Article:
Doing something called a “Mega backdoor Roth conversion” is a great way to get more into your Roth savings. Here’s how to know if you qualify, and the steps to take to maximize your Roth savings:
If you are a married household that makes about $200k, or about $140k for single filers, you may think that your options for saving into Roth accounts are limited. However, depending on your 401(k), you may have the ability to save nearly $30,000 into Roth savings accounts each year!
First, you have to participate in a 401k plan at work. Not every 401(k) plan will offer this special options though. Your 401(k) plan must allow something special called after-tax contributions, which are contributions in excess of the $19,500 annual limit (for 2021).
If your plan allows this, the next feature to check for is if your 401(k) plan offers you the ability to convert those after-tax contributions to your Roth 401(k). Or, you may have the option to do an in-service rollover of ONLY the after-tax contributions into a non-deductible IRA and then perform a Roth conversion of that account. However, this may not be worthwhile if you have other assets in a traditional IRA.
If you have this option, you may be able to do mega backdoor Roth conversion, which involves making these after-tax contributions and then converting them to a Roth 401k or Roth IRA while paying no additional taxes.
There are a couple caveats though:
First, this is a lot of money. You can contribute up to about $30,000 this year in after-tax contributions (the exact amount can depend on the year and the annual IRS limits set each year, along with any profit sharing or company match amounts that go into your 401(k) account). You need to calculate your exact amount that you are eligible to contribute to ensure you don’t over contribute.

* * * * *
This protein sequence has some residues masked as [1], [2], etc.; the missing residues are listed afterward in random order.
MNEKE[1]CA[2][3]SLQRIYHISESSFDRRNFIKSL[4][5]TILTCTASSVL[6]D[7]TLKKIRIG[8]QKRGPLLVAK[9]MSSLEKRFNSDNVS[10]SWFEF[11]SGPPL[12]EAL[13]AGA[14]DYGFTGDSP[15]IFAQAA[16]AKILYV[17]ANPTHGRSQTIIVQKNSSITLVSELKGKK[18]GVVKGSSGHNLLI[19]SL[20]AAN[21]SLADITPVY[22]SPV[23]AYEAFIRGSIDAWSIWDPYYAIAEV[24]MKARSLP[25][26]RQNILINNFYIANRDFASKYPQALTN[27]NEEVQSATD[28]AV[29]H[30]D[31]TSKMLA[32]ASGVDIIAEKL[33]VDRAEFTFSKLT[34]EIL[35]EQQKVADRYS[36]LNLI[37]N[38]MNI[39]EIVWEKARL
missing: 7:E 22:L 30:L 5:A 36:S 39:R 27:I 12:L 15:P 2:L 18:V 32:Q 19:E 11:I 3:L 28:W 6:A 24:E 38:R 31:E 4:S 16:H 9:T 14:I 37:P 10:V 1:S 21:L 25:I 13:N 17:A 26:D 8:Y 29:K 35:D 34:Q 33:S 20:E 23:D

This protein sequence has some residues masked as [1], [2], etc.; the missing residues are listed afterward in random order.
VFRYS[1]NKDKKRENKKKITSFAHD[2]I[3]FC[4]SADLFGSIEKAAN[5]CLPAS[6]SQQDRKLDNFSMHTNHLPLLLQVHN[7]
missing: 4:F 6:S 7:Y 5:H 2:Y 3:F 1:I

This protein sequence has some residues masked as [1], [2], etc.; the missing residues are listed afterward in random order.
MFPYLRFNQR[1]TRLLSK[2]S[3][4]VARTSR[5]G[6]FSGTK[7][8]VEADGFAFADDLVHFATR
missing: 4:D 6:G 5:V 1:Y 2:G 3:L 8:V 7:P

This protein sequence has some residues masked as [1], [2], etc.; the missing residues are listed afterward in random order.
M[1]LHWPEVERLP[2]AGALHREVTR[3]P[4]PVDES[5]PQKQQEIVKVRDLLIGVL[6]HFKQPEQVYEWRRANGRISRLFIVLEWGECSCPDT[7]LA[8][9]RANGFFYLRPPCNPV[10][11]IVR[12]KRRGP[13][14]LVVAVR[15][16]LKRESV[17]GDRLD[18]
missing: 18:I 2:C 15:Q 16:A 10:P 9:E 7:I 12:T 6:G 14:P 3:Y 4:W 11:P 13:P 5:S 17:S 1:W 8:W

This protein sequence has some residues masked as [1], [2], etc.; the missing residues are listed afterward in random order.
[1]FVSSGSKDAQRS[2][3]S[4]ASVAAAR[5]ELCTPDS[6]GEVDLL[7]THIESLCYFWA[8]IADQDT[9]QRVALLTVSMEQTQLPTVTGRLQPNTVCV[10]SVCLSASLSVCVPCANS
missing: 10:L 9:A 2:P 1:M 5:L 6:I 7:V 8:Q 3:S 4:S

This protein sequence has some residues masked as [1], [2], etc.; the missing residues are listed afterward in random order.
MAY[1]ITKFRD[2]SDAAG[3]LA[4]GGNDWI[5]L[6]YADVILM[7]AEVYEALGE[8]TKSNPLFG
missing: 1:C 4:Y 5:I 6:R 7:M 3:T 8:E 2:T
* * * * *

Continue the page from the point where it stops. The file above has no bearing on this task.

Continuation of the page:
Also, ensure you take the right steps because this is a multi-step process. Usually, you will have to contribute the full annual tax-deductible contribution limit first. Then, any additional contributions will begin to show up in your account as “after-tax” contributions.
Then, find out the timing of doing the conversion. This will depend on your 401
The reason is to get a lot more money into your Roth savings than you’d otherwise be able to do. Or, this can be a great way for those with income over the IRS limits for Roth contributions to be able to get money into a Roth account.
Depending on your current tax rate and projected tax rate during retirement, we find that Roth savings are usually the most valuable for retirees. So, maximizing the amount that you can save into Roth retirement accounts is important.
Consider reaching out to us if you have questions about the strategy, or if you think you might qualify because this can be a great way to increase your savings in the future.